178,459 police weapons and ammunition have been declared missing.
According to the Federation’s Auditor General’s report for 2019, the Police Armory lost 178,459 different types of arms and ammunition without being reported in 2019.
The report also claims that the police high command failed to keep a comprehensive record of unusable and expired firearms and ammunition.
This, it claims, could lead to firearms being converted for illegal use.
Pages 383 to 391 of the “Auditor General for the Federation annual report on non-compliance/internal control weaknesses issues in Ministries, Departments, and Agencies of the Federal Government of Nigeria for the year ended 31st December 2019” contain the revelations.
The report, titled AuGF/AR.2019/02 and addressed to the Clerk of the National Assembly, was signed by the Auditor General of the Federation, Adolphus Aghughu, on September 15, 2021.
“In accordance with section 85(2) and (4) of the constitution of the Federal Republic of Nigeria, 1999 (as amended), I have the pleasure to submit to the National Assembly, two copies of the Auditor General for the Federation’s annual report on non-compliance/internal weaknesses issues in Ministries, Departments, and Agencies of the Federal Government of Nigeria,” the letter from the Auditor General reads.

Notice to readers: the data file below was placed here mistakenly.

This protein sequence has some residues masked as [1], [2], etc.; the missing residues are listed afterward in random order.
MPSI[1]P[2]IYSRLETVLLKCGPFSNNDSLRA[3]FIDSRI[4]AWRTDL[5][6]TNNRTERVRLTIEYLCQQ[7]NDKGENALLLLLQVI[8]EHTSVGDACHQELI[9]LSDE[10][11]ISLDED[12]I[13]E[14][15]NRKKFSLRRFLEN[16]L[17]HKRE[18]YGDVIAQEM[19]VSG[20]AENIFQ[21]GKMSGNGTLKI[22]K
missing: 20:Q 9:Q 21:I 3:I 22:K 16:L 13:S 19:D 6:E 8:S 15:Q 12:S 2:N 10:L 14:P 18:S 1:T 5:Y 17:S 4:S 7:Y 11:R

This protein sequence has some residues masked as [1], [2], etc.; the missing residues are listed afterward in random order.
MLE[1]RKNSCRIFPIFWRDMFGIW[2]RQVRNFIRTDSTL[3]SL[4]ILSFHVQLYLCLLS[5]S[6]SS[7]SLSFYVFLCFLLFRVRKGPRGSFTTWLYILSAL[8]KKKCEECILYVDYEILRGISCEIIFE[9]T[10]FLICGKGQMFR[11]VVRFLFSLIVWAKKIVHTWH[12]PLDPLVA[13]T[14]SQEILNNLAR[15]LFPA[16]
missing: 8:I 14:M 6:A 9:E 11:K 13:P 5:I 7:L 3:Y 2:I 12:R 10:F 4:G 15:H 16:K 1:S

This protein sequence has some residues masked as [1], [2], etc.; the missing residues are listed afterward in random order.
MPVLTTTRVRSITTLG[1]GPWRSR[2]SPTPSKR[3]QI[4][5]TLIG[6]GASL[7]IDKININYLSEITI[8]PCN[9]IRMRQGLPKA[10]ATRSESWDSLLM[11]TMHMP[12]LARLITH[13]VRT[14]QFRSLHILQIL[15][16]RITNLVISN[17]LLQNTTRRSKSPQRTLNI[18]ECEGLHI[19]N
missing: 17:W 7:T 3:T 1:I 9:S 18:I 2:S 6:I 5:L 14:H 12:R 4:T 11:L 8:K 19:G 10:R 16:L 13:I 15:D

According to the report, the Police Force’s actions are in violation of Financial Regulations paragraph 2603.
“In the event of any loss of stores, the officer in charge of the store in which the loss occurs shall report immediately to the head of department or unit, but not later than three days, by the most expedient means possible if the loss occurs away from headquarters,” it says.
“Audit observed from the review of the Arms Movement Register, Monthly Returns of Arms and Ammunition, and Ammunition Register at the Armoury section that a total number of lost firearms as reported as of December 2018 stood at 178,459 pieces,” the statement continued.
“Of this total, 88,078 AK-47 rifles and 3,907 assorted rifles and pistols from various police formations remained unaccounted for as of January 2020.”
“No formal report on the loss of firearms was presented for examination through a dully completed Treasury Form 146 (loss of stores).”